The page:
Surround Sound Speaker Systems

Daedalus DA-2.1 Home Theater Speakers



The Center 2.1 has the same woofer and two tweeters but adds a second midrange. These are not arranged in a D'Appolito array as you might expect, rather the center woofer has a vertically arranged mid and tweeter to both the left and right. The internal-reflection-damping shape is achieved in the center simply by angling the front baffle back. This speaker is meant to be stand mounted from the floor, under the TV, or inverted and hung from the ceiling with the proper hardware. It’s a little too large in my opinion to simply be placed on top of a large rear projection TV. Rear projectors are shrinking or disappearing altogether these days anyway.

Grilles attach via magnets, but I left them off for the entire review period because I think speakers look and sound better without them.

As I wrote in my review of the DA-1s, building speakers and especially their cabinets is a labor of love for Daedalus’ founder Lou Hinkley. A guitar player himself, he started his company as ‘Daedalus Cabinets’ which makes enclosures for guitar amplifiers. I mention this because I’ve got a new theory about musicians and recorded music: Musicians naturally have a good ear for music recordings but often have cheap stereos.

Undoubtedly this is due in part to what they can afford. But I’ve encountered enough musicians who scoff at the notion of expensive home hifi to know that there is something more going on. Here it is: Musicians ears are trained by listening to live music. When they listen to the studio monitor or whatever passes for a home stereo at their house, they and their ears know that they are not getting the live music experience, but it recalls for them the live music experience that they just had earlier that day. I’ve noticed the same effect in myself; my ears are trained by listening to vinyl such that I can enjoy CDs more, without getting caught up in their shortcomings. Anyway, Mr. Hinkley is one of those musicians who does appreciate home high fidelity playback, and he uses his memory of what live music sounds like to voice his speakers.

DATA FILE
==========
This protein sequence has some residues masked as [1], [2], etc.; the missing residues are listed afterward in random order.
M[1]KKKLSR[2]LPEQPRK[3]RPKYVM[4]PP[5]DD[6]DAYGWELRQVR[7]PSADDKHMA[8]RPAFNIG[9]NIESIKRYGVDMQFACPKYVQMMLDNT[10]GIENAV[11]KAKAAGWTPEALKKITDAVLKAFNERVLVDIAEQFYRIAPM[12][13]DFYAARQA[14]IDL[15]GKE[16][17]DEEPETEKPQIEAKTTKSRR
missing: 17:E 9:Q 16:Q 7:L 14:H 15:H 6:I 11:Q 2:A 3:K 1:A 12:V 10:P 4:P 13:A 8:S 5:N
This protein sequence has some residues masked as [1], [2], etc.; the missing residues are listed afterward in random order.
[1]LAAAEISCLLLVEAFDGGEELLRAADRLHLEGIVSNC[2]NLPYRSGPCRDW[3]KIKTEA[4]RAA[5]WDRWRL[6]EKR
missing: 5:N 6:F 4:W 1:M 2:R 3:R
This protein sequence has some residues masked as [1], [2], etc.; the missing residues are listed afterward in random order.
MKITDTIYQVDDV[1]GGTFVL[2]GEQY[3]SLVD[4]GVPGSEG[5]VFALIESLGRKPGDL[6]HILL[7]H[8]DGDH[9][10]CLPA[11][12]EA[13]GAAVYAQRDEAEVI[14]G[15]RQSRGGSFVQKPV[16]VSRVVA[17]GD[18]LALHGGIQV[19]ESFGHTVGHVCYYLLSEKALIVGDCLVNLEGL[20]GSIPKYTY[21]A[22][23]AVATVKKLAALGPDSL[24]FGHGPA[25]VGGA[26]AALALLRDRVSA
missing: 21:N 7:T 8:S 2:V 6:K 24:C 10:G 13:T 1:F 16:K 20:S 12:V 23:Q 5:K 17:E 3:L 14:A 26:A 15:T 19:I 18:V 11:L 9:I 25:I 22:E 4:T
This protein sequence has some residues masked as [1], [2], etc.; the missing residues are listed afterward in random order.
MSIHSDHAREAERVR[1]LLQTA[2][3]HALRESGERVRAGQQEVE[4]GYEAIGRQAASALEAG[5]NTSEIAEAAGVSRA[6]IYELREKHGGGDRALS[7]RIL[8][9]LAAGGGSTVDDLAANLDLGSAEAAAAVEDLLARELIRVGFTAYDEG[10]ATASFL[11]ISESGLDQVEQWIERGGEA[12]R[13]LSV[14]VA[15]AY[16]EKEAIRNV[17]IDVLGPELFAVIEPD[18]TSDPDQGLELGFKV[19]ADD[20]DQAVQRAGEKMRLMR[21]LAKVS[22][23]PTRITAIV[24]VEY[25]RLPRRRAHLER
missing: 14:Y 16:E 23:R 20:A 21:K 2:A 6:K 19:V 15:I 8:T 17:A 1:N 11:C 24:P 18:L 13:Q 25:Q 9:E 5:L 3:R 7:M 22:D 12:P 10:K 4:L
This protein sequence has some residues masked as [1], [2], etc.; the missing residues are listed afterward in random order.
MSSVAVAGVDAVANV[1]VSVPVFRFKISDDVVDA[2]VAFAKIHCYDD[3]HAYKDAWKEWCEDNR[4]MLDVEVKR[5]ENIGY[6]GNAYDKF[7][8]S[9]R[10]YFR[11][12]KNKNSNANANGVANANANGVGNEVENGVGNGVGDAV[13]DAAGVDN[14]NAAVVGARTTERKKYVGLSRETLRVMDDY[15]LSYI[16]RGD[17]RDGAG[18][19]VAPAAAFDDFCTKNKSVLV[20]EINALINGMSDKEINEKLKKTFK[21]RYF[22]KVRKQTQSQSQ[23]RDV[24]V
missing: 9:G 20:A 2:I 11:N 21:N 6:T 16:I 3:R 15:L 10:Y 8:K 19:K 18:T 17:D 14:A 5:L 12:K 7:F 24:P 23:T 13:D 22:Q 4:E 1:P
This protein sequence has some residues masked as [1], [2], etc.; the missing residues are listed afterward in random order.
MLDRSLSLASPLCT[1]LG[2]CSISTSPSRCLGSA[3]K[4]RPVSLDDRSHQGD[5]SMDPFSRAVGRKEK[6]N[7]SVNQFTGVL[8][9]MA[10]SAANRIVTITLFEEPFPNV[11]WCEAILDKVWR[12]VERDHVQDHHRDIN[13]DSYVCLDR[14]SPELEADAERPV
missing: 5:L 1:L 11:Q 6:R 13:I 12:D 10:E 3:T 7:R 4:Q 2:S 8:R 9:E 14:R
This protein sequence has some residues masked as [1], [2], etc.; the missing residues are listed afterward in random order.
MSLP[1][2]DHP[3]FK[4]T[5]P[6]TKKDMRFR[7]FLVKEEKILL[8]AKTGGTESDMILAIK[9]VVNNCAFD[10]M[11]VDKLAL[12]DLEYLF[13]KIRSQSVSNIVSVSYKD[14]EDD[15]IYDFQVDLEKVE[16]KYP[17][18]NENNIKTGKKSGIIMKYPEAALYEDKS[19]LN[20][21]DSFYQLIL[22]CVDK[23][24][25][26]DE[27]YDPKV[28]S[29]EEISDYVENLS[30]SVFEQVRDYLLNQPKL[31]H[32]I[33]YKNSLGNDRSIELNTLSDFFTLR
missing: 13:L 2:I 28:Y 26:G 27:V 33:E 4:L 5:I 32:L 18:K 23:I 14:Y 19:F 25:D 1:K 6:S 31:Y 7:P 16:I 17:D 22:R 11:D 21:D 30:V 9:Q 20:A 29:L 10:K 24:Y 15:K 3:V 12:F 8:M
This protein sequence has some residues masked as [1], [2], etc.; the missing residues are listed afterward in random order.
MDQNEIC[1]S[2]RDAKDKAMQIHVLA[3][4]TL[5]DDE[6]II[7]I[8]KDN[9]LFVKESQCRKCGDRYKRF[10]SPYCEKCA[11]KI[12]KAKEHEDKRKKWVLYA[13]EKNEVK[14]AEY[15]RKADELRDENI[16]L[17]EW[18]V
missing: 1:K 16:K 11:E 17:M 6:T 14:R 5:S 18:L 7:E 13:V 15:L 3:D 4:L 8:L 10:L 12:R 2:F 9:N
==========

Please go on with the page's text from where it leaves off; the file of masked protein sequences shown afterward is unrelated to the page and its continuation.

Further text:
And, the enclosures for these speakers are extraordinary. The quick and dirty check that anyone can do for cabinet resonances is to knock on them. If you knock on cheap speakers, you hear the box, the resonance of the cabinet. Knock on the side of these Daedalus DA-2.1s and they sound solid, because they are solid. No resonance of any kind is evident. Hit them hard and you will hurt your knuckles.

Speaker Comparisons

Jumping ahead a little here, after some time with the Daedalus’ I told my local hifi shop (Stereotypes Audio in Portland, Oregon) that I was considering buying the 2.1’s. This hasn’t been finalized yet, more on that later. When they heard about this, they wanted me to try some Focal Electra 1027 Be’s. In short, the Focal 1027 Be’s are fussy about setup, but once that is done they are very enjoyable speakers, with excellent detail in the midrange, but somewhat complex bass.  Even with the best setup I could manage in my room, there still seemed to be a narrow range in the mid-bass that was muddled. The tweeter on the other hand was a different story.